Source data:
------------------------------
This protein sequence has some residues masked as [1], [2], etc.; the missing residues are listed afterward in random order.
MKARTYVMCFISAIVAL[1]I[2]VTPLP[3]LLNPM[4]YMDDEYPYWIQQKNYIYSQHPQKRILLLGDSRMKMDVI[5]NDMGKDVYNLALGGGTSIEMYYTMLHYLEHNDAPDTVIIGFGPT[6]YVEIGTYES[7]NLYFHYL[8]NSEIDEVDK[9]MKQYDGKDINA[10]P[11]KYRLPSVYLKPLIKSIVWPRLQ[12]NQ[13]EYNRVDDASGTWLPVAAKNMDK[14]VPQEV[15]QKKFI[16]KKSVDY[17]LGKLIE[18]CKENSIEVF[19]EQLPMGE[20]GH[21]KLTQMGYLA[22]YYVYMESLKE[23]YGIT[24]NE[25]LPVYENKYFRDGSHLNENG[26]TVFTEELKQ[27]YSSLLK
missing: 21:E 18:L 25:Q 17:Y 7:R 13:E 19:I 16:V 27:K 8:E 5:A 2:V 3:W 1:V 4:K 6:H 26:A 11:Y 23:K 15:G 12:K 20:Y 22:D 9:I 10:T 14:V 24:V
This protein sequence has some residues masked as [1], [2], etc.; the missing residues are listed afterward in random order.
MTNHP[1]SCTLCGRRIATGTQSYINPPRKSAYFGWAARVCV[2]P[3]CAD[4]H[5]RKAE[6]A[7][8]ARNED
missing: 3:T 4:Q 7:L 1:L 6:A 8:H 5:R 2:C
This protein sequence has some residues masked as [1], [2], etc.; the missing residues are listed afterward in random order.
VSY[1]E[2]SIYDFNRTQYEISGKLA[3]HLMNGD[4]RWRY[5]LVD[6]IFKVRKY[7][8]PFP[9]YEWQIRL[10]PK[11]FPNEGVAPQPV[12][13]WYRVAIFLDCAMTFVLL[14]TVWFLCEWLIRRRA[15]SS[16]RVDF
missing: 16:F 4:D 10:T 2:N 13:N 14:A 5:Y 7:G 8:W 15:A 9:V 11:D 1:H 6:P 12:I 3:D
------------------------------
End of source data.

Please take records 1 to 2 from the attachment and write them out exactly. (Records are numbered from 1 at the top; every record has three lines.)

This protein sequence has some residues masked as [1], [2], etc.; the missing residues are listed afterward in random order.
MKARTYVMCFISAIVAL[1]I[2]VTPLP[3]LLNPM[4]YMDDEYPYWIQQKNYIYSQHPQKRILLLGDSRMKMDVI[5]NDMGKDVYNLALGGGTSIEMYYTMLHYLEHNDAPDTVIIGFGPT[6]YVEIGTYES[7]NLYFHYL[8]NSEIDEVDK[9]MKQYDGKDINA[10]P[11]KYRLPSVYLKPLIKSIVWPRLQ[12]NQ[13]EYNRVDDASGTWLPVAAKNMDK[14]VPQEV[15]QKKFI[16]KKSVDY[17]LGKLIE[18]CKENSIEVF[19]EQLPMGE[20]GH[21]KLTQMGYLA[22]YYVYMESLKE[23]YGIT[24]NE[25]LPVYENKYFRDGSHLNENG[26]TVFTEELKQ[27]YSSLLK
missing: 21:E 18:L 25:Q 17:Y 7:R 13:E 19:I 16:V 27:K 8:E 5:A 2:V 3:W 1:V 4:K 6:H 26:A 11:Y 23:K 15:G 12:K 20:Y 22:D 9:I 10:T 14:V 24:V
This protein sequence has some residues masked as [1], [2], etc.; the missing residues are listed afterward in random order.
MTNHP[1]SCTLCGRRIATGTQSYINPPRKSAYFGWAARVCV[2]P[3]CAD[4]H[5]RKAE[6]A[7][8]ARNED
missing: 3:T 4:Q 7:L 1:L 6:A 8:H 5:R 2:C